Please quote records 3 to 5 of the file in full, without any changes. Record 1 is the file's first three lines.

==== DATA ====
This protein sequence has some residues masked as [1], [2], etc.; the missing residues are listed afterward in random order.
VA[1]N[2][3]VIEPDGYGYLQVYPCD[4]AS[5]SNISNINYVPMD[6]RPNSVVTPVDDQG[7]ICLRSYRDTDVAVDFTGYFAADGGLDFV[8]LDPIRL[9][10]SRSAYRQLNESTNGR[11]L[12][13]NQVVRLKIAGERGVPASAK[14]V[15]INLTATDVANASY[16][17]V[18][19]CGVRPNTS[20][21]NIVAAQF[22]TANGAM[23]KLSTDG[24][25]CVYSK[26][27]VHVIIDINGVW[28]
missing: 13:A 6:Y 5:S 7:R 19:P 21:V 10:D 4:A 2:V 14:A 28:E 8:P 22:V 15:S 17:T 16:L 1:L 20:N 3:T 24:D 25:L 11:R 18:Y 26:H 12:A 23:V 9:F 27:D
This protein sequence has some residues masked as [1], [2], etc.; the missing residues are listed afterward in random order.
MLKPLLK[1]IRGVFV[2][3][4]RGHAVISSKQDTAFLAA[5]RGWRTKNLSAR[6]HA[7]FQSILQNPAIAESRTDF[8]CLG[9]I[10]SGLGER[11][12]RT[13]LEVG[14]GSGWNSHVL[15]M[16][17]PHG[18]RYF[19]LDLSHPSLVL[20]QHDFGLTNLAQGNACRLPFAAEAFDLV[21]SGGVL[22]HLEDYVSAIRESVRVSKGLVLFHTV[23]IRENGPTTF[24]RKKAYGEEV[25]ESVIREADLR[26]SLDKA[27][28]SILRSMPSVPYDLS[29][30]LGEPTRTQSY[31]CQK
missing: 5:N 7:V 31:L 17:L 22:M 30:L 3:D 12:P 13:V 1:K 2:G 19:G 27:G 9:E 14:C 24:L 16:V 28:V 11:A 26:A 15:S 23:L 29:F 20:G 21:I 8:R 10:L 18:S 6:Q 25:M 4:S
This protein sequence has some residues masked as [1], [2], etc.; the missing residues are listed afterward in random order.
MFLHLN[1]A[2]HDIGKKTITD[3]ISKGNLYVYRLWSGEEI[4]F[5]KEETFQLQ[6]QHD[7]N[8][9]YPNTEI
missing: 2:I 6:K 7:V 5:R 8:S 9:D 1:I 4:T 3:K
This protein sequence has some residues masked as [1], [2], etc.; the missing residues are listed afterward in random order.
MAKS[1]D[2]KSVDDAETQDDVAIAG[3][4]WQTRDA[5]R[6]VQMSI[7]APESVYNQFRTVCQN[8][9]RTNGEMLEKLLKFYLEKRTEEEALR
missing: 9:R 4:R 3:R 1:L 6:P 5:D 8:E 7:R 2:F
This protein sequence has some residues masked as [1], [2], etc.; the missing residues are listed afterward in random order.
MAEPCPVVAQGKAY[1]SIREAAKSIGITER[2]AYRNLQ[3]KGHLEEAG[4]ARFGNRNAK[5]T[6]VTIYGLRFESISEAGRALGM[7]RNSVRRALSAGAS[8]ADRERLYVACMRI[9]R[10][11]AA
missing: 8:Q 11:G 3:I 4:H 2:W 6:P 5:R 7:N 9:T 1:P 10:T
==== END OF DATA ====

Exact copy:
This protein sequence has some residues masked as [1], [2], etc.; the missing residues are listed afterward in random order.
MFLHLN[1]A[2]HDIGKKTITD[3]ISKGNLYVYRLWSGEEI[4]F[5]KEETFQLQ[6]QHD[7]N[8][9]YPNTEI
missing: 2:I 6:K 7:V 5:R 8:S 9:D 1:I 4:T 3:K
This protein sequence has some residues masked as [1], [2], etc.; the missing residues are listed afterward in random order.
MAKS[1]D[2]KSVDDAETQDDVAIAG[3][4]WQTRDA[5]R[6]VQMSI[7]APESVYNQFRTVCQN[8][9]RTNGEMLEKLLKFYLEKRTEEEALR
missing: 9:R 4:R 3:R 1:L 6:P 5:D 8:E 7:R 2:F
This protein sequence has some residues masked as [1], [2], etc.; the missing residues are listed afterward in random order.
MAEPCPVVAQGKAY[1]SIREAAKSIGITER[2]AYRNLQ[3]KGHLEEAG[4]ARFGNRNAK[5]T[6]VTIYGLRFESISEAGRALGM[7]RNSVRRALSAGAS[8]ADRERLYVACMRI[9]R[10][11]AA
missing: 8:Q 11:G 3:I 4:H 2:W 6:P 5:R 7:N 9:T 1:P 10:T